ASHLAND, Ohio -- Two former Republican presidents joined Bob Dole in challenging President Clinton's fitness for office yesterday as the GOP standard-bearer barnstormed the nation's heartland on the first leg of a grueling 96-hour sprint to the election day wire.
"We cannot afford four more years of broken promises and a new ethics scandal every week," Dole told a spirited gathering of more than 5,000 at Ashland University, where he drew his largest crowd in days. "Four years ago, Bill Clinton said he wanted to be president in the worst way and now he is."
Dole was accompanied on the first two legs of his final campaign blitz by former Presidents George Bush and Gerald R. Ford, who sought to reinforce Dole's insistence that Clinton is not worthy of his office.
"It breaks my heart to see the White House now under fire, not for policy, about which we can have an honest difference, but because of integrity and honor," said Bush, who lost to Clinton four years ago. "And I am here because I believe passionately in Bob Dole's sense of honor, his ability to tell the truth."
Still lagging far behind Clinton in most polls, Dole recruited the two ex-presidents in an effort to energize the traditional Republican base and stimulate a large GOP turnout on election day.
Both Bush and Ford drew enthusiastic responses from the crowds over the course of the day, but ex-presidents generally don't have coattails and both these former chief executives were turned out of office by the voters.
Bush said even "fainthearted Republicans," meaning those spooked by Dole's weak showing in national polls, "are coming back now because they sense that the Bob Dole message is right for America."
Flying from Ashland to Columbus, Dole kicked off his nonstop campaign with an announcement over the loud speaker in his plane: "It's high noon. Ninety-six hours and counting We're on the way to the White House. Hang on."
Ford, riding with Dole and Bush in the front of the plane, quipped, "Once you get there, is there skiing?"
By 10 hours and four stops later though, Dole was horse and looked tired, despite heavy pancake makeup. He dropped by a bowling alley in East Lansing, Mich., where the regular bowlers had been thrown off the lanes so a Republican rally crowd could fit in.
His attempt to address the gathering was drowned out by competing chants from his supporters and a band of Clinton loyalists shouting, "Four more years."
"No more years," Dole said, repeating the GOP refrain. Then he shook a few hands and left in less than 10 minutes.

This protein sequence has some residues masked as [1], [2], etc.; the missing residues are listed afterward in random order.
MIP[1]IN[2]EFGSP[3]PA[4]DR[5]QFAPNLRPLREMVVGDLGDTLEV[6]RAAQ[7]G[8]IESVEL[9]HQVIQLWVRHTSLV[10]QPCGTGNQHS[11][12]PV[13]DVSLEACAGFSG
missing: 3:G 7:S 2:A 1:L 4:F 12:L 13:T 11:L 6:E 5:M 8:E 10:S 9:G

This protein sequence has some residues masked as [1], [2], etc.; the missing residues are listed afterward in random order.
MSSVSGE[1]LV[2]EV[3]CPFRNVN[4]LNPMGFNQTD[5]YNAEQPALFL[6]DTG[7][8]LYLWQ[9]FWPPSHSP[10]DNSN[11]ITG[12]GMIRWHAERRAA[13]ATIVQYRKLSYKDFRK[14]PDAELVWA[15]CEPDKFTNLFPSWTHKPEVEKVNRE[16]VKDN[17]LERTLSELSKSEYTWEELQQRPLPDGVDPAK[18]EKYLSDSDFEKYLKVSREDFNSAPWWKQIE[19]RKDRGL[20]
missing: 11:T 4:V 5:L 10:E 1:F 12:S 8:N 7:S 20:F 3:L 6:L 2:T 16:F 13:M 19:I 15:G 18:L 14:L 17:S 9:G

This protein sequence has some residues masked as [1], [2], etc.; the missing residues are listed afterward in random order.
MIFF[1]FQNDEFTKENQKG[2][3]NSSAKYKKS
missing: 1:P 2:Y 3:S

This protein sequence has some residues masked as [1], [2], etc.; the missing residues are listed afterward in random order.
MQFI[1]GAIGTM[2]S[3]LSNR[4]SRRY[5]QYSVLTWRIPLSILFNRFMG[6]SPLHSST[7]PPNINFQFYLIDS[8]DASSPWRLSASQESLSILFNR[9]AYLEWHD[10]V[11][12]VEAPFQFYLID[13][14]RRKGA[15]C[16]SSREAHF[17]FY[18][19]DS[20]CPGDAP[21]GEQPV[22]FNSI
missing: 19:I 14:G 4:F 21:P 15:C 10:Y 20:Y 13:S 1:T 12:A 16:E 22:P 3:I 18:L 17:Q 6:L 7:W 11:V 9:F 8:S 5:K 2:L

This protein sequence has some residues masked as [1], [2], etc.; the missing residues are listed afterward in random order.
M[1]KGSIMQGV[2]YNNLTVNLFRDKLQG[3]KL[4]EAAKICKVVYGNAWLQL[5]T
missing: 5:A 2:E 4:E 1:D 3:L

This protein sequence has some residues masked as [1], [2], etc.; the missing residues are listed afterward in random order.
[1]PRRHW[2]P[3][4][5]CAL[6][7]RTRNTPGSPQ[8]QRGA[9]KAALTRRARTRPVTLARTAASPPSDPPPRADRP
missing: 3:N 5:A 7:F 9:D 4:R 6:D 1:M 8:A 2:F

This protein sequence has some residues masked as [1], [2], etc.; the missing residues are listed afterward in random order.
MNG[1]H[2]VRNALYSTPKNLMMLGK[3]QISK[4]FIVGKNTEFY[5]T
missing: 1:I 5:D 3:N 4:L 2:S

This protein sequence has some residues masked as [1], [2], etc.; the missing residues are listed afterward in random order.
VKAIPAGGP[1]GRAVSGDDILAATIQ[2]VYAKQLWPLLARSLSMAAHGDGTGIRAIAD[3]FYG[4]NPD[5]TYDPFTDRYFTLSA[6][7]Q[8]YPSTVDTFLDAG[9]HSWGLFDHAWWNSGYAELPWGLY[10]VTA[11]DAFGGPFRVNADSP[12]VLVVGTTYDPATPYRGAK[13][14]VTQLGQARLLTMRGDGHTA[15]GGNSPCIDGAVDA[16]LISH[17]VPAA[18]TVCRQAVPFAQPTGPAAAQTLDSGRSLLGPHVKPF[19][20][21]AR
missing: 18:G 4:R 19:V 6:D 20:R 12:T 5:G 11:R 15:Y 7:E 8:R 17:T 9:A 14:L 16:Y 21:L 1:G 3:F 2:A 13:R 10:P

At rallies in three cities in Ohio and Michigan, Bush and Ford each praised Dole's character and made pointed references to alleged ethical lapses by the Clinton administration as well as to the president's avoidance of military service during the Vietnam War.
For both men, a return to the campaign trail was partly a matter of repaying a favor to a longtime friend, and partly a matter of settling old scores.
Bush said he wasn't much interested in politics anymore, but was motivated by "old-fashioned values: duty, honor, country. That's what makes me so proud to be at the side of my friend Bob Dole. He's earned his stripes, both in combat and in the Senate."
Ford, a vice president who became president when Richard M. Nixon was forced to resign as a result of the Watergate scandal, said a Dole administration would be free of the controversies that have dogged Clinton.
"A Dole White House won't sell the Lincoln bedroom for money from foreigners," Ford said, mixing two complaints about Clinton's fund-raising practices.
And when Dole, a wounded combat veteran, goes to the Pentagon as president, Ford said, "he will have earned his salutes from the Army, Navy and Marines."
Ford was defeated in his bid for election in his own right -- on a ticket featuring Dole in the second spot -- in part because of the backlash that followed his pardon of Nixon.
Ford said Ohio, which he lost to Jimmy Carter in 1976 by 11,000 votes out of 4 million cast, has traditionally been pivotal for Republicans. "If we had carried the state of Ohio we would have been elected," he said.
Ohio also helped spell defeat for Bush in 1992, and it doesn't look strong for Dole at this point either, according to polls.
"If he wins here, it will be a real upset," said Rep. John R. Kasich, a Republican from Columbus who appeared with Dole.
But Dole, who likened his refusal to give up on the presidential contest to his successful struggle to overcome paralysis from his war wounds, says he's undeterred.
He offered new proposals yesterday to create a bipartisan commission on campaign finance reform and outlined steps he would take to tighten ethics regulations at the White House. Meanwhile, his entourage -- staff, press, security guards -- had to leave behind everything that couldn't fit in a small duffel bag and headed for nighttime stops in Detroit, New Jersey and Philadelphia.
Recalling the wartime letter his parents got saying he was dying, Dole told the crowd in Ashland: "I didn't give up then, I'm not going to give up now. We're going to win this election."
Pub Date: 11/02/96